MACROS in Macronutrients: Understanding Protein
WHAT SHOULD I KNOW ABOUT PROTEIN?
Protein is one of the three macromolecule classifications of food, the others being carbohydrates and fat. Protein in our body, breaks down into amino acids, which are the building blocks of our DNA, body repair from inflammation overnight while we sleep, muscle repair from working out, and hormones. Some of these building blocks/amino acids, are essential and we need to get them from food, so its important to make sure we eat an adequate amount of protein for our body’s demands.
Mental/life stress and physical/exercise stress, will put our body through different demand requirements.
Most foods provide protein:
1. Animal meat (eggs, fish, beef, lamb, chicken, pork, etc).
2. Dairy (milk, cheese, yoghurt)
3. legumes (chickpeas, lentils, kidney beans, soybeans (tofu/tempeh), etc).
4. Nuts (almonds, walnuts, brazil nuts, cashews, etc).
5. Seeds (hemp seeds, flaxseeds, chia seeds, sunflower seeds, pumpkin seeds, etc).
6. Grains (oats, rice, quinoa, millet, amaranth, spelt, wheat)
7. Vegetables (Broccoli, peas, spinach, brussel sprouts, etc).
However, the amount of total protein, and the different amino acids provided, varies. A complete protein is one that gives us all 22 amino acids in a serving. Often legumes, vegetables, and grain protiens, need to be eaten together to make a complete protein.
Studies show that eating protein in even amounts throughout the day causes a 25% increase in muscle mass, vs. eating the majority of our protein at one meal (dinner anyone?) (2,3).
HOW MUCH PROTEIN DO I NEED?
For an adult who is sedentary, 0.8g/kg of body weight is required per day. For adults who do regular strength training and endurance activities, 1g/kg of body weight is generally required per day. But, if your body is under further stress and its affecting your hormones, mood or energy, you may need more. High intensity athletic training requires more protein in specific amounts. Speak to your healthcare provider to learn more about what your body’s demands and needs of protein, in grams/day, are. Protein should be sufficient but not excessive (as excessive may promote excess acidity), and a maximum can be absorbed in one sitting.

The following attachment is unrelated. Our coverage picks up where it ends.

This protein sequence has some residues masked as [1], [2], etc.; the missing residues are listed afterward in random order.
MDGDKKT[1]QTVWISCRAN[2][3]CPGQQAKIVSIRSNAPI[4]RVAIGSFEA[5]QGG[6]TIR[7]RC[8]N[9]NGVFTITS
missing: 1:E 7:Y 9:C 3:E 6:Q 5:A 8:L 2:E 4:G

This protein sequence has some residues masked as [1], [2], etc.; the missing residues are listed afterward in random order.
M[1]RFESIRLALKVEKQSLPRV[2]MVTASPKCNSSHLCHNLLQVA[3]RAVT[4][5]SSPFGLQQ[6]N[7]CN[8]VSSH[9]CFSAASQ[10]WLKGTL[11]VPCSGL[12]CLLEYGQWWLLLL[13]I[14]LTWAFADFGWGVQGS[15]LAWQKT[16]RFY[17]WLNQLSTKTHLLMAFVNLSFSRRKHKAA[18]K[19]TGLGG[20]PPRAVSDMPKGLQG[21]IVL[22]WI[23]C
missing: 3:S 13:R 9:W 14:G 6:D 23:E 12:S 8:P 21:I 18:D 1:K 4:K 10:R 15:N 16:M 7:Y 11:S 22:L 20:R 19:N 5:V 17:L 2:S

Protein Powder Suggestions:
- Whey Isolate, New Zealand (Allmax brand - Isolfex, OR, Cyto-matrix brand - Provitalex Pure Whey). Has the highest PDCAAS score, most protein bioavailability.
- Easiest to absorb but some can’t digest dairy well. Vegan, non-soy, non-whey:
- Sun warrior Sprouted Brown Rice Protein, organic - available in sampler packs, also uses oryatein silk protein (oryzatein is the raw material - it is a blend of the germ and husk to allow for a PDCAAS of 0.986, basically whey), as effective as whey in the PDCAAS score for bioavailability.
- Prairie Naturals, Raw Hemp OR Sprouted Brown Rice Protein, organic, also uses oryatein silk protein, as effective as whey in the PDCAAS score for bioavailability.
- 1/4 cup hemp hearts in a vitamix = 10g protein powder
- Hydrolyzed brown rice protein, Synerclear (Brand) - easy to digest and good for detox.
*Note: Dysglycemia can set in with certain protein powders, based on the body’s ability to digest them.
Smoothies with Protein:
- Instead of protein powder consider:
- 2 tbsp of chia seeds = 6 g protein (complete protein) combine with
- 2 tbsp ground flaxseeds = 3 g of protein (not complete)
- 3 tbsp of hemp hearts = 10 g/protein
OR = All together in a smoothie ~ 20 g protein.
Get your complete protein sources in to stay awake, stimulate your metabolism and body to build muscle mass.
- Dharam-Kaur, S., Danylak-Arhanic, M. & Dean, C. (2005) The Complete Natural Medicine Guide To Women’s Health. Toronto: Robert Rose.